38. Rosenfeldt V, Benfeldt E, Nielsen SD, Michaelsen KF, Jeppesen D, Valerius NH et al. (2003). Effects of probiotic Lactobacillus strains in children with atopic dermatitis. J Allergy Clin Immunol 111, 389–395.

  39. Rosenfeldt V, Benfeldt E, Valerius N, Pærregaard A, Michaelsen KF (2004). Effects of probiotics on gastrointestinal symptoms and small intestinal permeability in children with atopic dermatitis. J Pediatr 145, 612–616.

  40. Saavedra J, Abi-Hanna A, Moore N, Yolken R (1998). Effect of long term consumption of infant formulas with bifidobacteria and S. thermophilus on stool patterns and diaper rash in infants. J Pediatr Gastroenterol Nutr 27, 483.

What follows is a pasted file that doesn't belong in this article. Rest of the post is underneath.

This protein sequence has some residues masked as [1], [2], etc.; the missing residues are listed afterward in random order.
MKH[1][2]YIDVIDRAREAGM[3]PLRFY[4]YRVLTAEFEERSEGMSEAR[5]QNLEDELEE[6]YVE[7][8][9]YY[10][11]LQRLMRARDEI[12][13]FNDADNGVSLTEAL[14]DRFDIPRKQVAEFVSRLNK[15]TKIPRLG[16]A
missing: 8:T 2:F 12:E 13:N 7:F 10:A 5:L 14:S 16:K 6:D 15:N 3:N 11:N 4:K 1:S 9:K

41. Saavedra JM, Abi-Hanna A, Moore N, Yolken RH (2004). Long-term consumption of infant formulas containing live probiotic bacteria: tolerance and safety. Am J Clin Nutr 79, 261–267.

  42. Saavedra JM, Bauman NA, Oung I, Perman JA, Yolken RH (1994). Feeding of Bifidobacterium bifidum and Streptococcus thermophilus to infants in hospital for prevention of diarrhea and shedding of rotavirus. Lancet 344, 1046–1049.

  43. Saxelin M, Pessi T, Salminen S (1995). Fecal recovery following oral administration of Lactobacillus Strain GG (ATCC 53103) in gelatine capsules to healthy volunteers. Int J Food Microbiol 25, 199–203.

  44. Schiffrin EJ, Rochat F, Link-Amster H, Aeschlimann JM, Donnet-Hughes A (1995). Immunomodulation of human blood cells following the ingestion of lactic acid bacteria. J Dairy Sci 78, 491–497.

  45. Stahl DA, Devereux R, Amann RI, Flesher B, Lin C, Stromley J (1989). Ribosomal RNA based studies of natural microbial diversity and ecology. In: Hattori T, Ishida Y, Maruyama Y, Morita R, Uchida A (eds). Recent Advances in Microbial Ecology. Japan Scientific Societies Press: Tokyo, Japan, pp 669–673.